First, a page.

lacked access to enough food for an active, healthy life for all household members.


Nonsense from the Far Right

Posted August 24th, 2012 to Blog

Political consultant Dick Morris slipped into Iowa last week, and the Spin-O-Meter was in overdrive.

Now, rather than repeat Mr. Morris’ misinformation, here is a link to a Des Moines Register story about his appearance at a rally orchestrated by the national right-wing organization Americans for Prosperity.

What Iowans need to know is that (1) Morris is wrong about what is driving the federal budget deficits, and (2) the causes are clear: You can’t cut taxes and fight two wars at the same time without digging a big budget hole.

Center on Budget and Policy Priorities graph

Center on Budget and Policy Priorities

As shown in the graph at right from the Center on Budget and Policy Priorities, the economic downturn, President Bush’s tax cuts and the wars in Afghanistan and Iraq explain the vast majority of the deficit through 2019. One thing folks must recognize is that deficits caused by those factors cause more debt down the road, because we have to keep paying interest. Even after the Iraq war ended, we have to keep paying for it.

As we deal with these self-inflicted budget problems, we must maintain the fundamental and long-accepted responsibilities of our nation — to care for the most vulnerable and put them on their feet to get work and succeed in our economy.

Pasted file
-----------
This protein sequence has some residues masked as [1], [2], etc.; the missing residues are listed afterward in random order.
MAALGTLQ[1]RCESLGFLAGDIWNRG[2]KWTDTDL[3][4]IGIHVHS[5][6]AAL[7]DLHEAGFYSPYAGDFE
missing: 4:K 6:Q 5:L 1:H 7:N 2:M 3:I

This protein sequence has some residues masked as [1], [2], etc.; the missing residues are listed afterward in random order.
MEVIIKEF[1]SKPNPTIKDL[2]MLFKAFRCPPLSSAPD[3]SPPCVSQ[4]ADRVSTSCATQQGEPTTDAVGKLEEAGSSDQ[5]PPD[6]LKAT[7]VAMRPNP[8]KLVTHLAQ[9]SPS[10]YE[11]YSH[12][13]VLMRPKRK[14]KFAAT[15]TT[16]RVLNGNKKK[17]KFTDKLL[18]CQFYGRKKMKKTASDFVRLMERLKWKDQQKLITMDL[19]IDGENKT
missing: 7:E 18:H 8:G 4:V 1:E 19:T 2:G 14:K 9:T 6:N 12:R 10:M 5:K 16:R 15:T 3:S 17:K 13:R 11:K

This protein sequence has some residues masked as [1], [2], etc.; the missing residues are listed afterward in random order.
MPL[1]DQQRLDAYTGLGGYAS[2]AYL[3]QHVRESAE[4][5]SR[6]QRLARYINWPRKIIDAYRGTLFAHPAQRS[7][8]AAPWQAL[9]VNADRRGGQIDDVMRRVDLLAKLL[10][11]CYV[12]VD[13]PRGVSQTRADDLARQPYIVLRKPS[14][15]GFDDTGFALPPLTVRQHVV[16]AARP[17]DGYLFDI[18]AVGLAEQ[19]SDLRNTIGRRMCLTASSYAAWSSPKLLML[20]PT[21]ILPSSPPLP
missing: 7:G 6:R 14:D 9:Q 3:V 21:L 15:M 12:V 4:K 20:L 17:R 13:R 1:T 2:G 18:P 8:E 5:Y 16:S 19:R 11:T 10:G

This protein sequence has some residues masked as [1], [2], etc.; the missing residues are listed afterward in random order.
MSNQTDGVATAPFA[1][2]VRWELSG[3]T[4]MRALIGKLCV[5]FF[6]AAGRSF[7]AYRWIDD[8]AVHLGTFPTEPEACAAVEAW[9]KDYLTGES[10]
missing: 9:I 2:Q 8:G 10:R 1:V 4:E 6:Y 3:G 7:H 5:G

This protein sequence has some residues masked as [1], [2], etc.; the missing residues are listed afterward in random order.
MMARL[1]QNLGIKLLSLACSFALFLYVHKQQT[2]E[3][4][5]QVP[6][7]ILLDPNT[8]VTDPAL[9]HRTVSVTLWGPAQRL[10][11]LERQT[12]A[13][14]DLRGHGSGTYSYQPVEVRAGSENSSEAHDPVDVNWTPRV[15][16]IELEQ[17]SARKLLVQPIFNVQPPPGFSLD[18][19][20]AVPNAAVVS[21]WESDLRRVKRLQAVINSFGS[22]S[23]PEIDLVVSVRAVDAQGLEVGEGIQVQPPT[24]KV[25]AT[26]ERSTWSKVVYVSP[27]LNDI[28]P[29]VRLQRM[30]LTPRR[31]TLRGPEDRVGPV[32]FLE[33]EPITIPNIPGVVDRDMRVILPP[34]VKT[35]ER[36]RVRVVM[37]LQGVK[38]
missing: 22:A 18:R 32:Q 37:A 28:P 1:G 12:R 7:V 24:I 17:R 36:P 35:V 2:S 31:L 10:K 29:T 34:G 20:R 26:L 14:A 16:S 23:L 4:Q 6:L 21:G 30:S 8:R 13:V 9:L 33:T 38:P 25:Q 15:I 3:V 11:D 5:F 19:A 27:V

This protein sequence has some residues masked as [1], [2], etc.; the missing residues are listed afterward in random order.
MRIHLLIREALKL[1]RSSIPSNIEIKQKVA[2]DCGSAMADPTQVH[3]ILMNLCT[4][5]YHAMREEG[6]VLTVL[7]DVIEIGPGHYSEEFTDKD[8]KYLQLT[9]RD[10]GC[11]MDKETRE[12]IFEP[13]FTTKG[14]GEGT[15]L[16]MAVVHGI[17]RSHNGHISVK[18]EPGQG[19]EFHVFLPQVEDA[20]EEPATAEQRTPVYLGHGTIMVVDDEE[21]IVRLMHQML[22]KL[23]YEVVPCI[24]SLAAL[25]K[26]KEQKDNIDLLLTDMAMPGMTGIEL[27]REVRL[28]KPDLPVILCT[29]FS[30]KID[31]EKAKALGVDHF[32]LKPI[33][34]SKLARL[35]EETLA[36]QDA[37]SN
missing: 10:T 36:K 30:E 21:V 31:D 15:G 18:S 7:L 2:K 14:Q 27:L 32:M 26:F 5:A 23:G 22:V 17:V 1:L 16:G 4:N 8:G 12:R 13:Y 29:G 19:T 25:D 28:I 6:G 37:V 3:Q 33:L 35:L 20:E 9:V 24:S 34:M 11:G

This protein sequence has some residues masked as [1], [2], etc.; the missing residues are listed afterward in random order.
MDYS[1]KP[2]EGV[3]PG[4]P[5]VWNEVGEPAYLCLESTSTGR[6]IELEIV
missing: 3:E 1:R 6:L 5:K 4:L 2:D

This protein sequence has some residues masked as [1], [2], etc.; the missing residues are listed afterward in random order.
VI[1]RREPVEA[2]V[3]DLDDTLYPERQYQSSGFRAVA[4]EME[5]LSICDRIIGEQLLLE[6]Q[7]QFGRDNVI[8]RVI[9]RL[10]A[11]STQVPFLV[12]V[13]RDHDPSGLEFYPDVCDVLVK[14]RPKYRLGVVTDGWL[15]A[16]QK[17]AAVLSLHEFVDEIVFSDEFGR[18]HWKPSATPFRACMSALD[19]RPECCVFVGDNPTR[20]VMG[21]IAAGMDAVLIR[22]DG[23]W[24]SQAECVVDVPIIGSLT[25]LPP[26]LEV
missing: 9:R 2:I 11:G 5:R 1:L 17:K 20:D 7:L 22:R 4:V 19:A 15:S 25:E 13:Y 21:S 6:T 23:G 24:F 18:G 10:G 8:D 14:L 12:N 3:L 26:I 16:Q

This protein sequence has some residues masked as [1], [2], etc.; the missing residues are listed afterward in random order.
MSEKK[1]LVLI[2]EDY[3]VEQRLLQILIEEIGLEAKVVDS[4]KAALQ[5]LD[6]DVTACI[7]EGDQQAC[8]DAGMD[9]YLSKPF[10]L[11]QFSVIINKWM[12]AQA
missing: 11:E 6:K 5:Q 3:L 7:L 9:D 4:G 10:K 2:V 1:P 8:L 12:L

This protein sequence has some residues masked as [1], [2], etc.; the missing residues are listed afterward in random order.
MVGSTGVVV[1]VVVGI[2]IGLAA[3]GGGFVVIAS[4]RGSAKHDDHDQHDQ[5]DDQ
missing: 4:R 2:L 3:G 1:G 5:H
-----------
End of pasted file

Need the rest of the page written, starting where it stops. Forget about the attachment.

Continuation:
Dick Morris has a big megaphone to try to instill something other than a factual presentation about what’s causing our deficits and debt. Fortunately, the discerning Iowan can find the facts by looking for them, and not buying into the conventional spin he delivers in his traveling medicine show.

Posted by Mike Owen, Assistant Director

Why the federal budget debate matters in the states

Posted August 9th, 2012 to Blog

There’s doggone near nobody who isn’t concerned about dealing with the nation’s long-term budget challenges of deficit and debt.

What not enough people will recognize, however, is the danger of diving headlong into a deficit-cutting approach that just digs a deeper hole, both for the economy and for the critical services that federal, state and local government spending supports.

Ryan budget impacts

Center on Budget and Policy Priorities

And that’s the problem with the so-called “Ryan Budget,” named for Congressman Paul Ryan. That approach, passed by the House, makes cuts to funding for state and local services that are far deeper than the cuts many expect to happen with sequestration, the automatic cut process demanded by last year’s Budget Control Act compromise.

A new report from the Center on Budget and Policy Priorities outlines the challenge for states generally with the Ryan approach:

  • Federal cuts of 34 percent by 2022 to Medicaid compared to current law, and by steadily larger amounts after that.
  • Federal cuts of 22 percent in 2014 and in later years to non-defense “discretionary” spending — which leaves Medicare and Social Security alone but hits local and state services in education, infrastructure such as roads and bridges, and public health and safety including law enforcement.

For Iowa, the non-defense “discretionary” cuts are projected at $237 million in 2014 alone, and $2.1 billion from 2013 through 2021.

Want clean water? If you live in Iowa, where the state routinely shortchanges environmental enforcement, how bad do you think things might get when the federal funds are cut as well? Concerned about the quality of your food? Or your kids’ schools? Maybe the safety of the bridge you’re approaching on the way to work?

Well, folks, you get what you pay for.

Posted by Mike Owen, Assistant Director